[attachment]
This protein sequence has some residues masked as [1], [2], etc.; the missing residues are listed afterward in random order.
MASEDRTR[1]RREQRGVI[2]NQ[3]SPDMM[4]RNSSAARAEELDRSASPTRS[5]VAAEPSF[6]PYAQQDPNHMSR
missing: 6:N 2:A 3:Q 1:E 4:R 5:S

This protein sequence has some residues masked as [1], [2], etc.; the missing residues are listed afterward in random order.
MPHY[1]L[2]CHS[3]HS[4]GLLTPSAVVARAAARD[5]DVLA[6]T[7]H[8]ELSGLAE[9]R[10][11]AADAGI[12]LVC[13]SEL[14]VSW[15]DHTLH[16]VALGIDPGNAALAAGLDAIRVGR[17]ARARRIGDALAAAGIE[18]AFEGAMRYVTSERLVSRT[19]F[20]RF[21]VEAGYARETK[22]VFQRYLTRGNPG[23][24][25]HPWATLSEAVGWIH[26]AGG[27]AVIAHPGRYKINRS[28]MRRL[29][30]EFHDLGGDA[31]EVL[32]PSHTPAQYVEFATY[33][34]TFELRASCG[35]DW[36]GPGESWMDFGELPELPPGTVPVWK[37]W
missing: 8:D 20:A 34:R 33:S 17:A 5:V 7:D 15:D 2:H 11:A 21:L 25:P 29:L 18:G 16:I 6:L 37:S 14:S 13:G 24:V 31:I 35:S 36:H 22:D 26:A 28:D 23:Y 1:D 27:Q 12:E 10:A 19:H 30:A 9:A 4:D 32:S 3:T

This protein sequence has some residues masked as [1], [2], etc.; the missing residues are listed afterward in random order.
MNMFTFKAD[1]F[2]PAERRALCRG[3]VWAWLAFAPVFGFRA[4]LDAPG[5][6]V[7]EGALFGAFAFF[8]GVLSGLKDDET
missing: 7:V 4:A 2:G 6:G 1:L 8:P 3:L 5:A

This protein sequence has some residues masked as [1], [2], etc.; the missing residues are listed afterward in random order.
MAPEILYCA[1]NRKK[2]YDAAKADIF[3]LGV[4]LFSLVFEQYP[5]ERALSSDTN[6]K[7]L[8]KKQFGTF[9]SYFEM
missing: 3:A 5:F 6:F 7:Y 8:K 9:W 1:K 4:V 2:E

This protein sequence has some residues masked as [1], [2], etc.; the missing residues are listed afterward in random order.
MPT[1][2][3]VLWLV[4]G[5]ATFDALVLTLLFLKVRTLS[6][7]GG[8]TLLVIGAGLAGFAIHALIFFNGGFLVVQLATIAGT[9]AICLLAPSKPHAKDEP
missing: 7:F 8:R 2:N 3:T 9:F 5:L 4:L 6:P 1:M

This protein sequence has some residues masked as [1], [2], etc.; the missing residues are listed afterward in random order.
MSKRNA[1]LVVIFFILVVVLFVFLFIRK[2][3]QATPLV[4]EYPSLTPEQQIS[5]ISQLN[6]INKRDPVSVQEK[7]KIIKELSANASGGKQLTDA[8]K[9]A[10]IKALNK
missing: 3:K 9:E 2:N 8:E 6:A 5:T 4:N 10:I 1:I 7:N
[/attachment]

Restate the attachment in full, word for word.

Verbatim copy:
This protein sequence has some residues masked as [1], [2], etc.; the missing residues are listed afterward in random order.
MASEDRTR[1]RREQRGVI[2]NQ[3]SPDMM[4]RNSSAARAEELDRSASPTRS[5]VAAEPSF[6]PYAQQDPNHMSR
missing: 6:N 2:A 3:Q 1:E 4:R 5:S

This protein sequence has some residues masked as [1], [2], etc.; the missing residues are listed afterward in random order.
MPHY[1]L[2]CHS[3]HS[4]GLLTPSAVVARAAARD[5]DVLA[6]T[7]H[8]ELSGLAE[9]R[10][11]AADAGI[12]LVC[13]SEL[14]VSW[15]DHTLH[16]VALGIDPGNAALAAGLDAIRVGR[17]ARARRIGDALAAAGIE[18]AFEGAMRYVTSERLVSRT[19]F[20]RF[21]VEAGYARETK[22]VFQRYLTRGNPG[23][24][25]HPWATLSEAVGWIH[26]AGG[27]AVIAHPGRYKINRS[28]MRRL[29][30]EFHDLGGDA[31]EVL[32]PSHTPAQYVEFATY[33][34]TFELRASCG[35]DW[36]GPGESWMDFGELPELPPGTVPVWK[37]W
missing: 8:D 20:A 34:R 33:S 17:A 5:V 7:D 15:D 2:H 11:A 21:L 25:P 29:L 18:G 16:I 6:L 37:S 14:S 13:G 24:V 31:I 35:S 36:H 22:D 26:A 28:D 23:Y 1:D 27:Q 12:E 10:A 19:H 30:A 9:A 4:D 32:S 3:T

This protein sequence has some residues masked as [1], [2], etc.; the missing residues are listed afterward in random order.
MNMFTFKAD[1]F[2]PAERRALCRG[3]VWAWLAFAPVFGFRA[4]LDAPG[5][6]V[7]EGALFGAFAFF[8]GVLSGLKDDET
missing: 7:V 4:A 2:G 6:G 1:L 8:P 3:L 5:A

This protein sequence has some residues masked as [1], [2], etc.; the missing residues are listed afterward in random order.
MAPEILYCA[1]NRKK[2]YDAAKADIF[3]LGV[4]LFSLVFEQYP[5]ERALSSDTN[6]K[7]L[8]KKQFGTF[9]SYFEM
missing: 3:A 5:F 6:F 7:Y 8:K 9:W 1:K 4:V 2:E

This protein sequence has some residues masked as [1], [2], etc.; the missing residues are listed afterward in random order.
MPT[1][2][3]VLWLV[4]G[5]ATFDALVLTLLFLKVRTLS[6][7]GG[8]TLLVIGAGLAGFAIHALIFFNGGFLVVQLATIAGT[9]AICLLAPSKPHAKDEP
missing: 7:F 8:R 2:N 3:T 9:F 5:L 4:L 6:P 1:M

This protein sequence has some residues masked as [1], [2], etc.; the missing residues are listed afterward in random order.
MSKRNA[1]LVVIFFILVVVLFVFLFIRK[2][3]QATPLV[4]EYPSLTPEQQIS[5]ISQLN[6]INKRDPVSVQEK[7]KIIKELSANASGGKQLTDA[8]K[9]A[10]IKALNK
missing: 3:K 9:E 2:N 8:E 6:A 5:T 4:N 10:I 1:I 7:N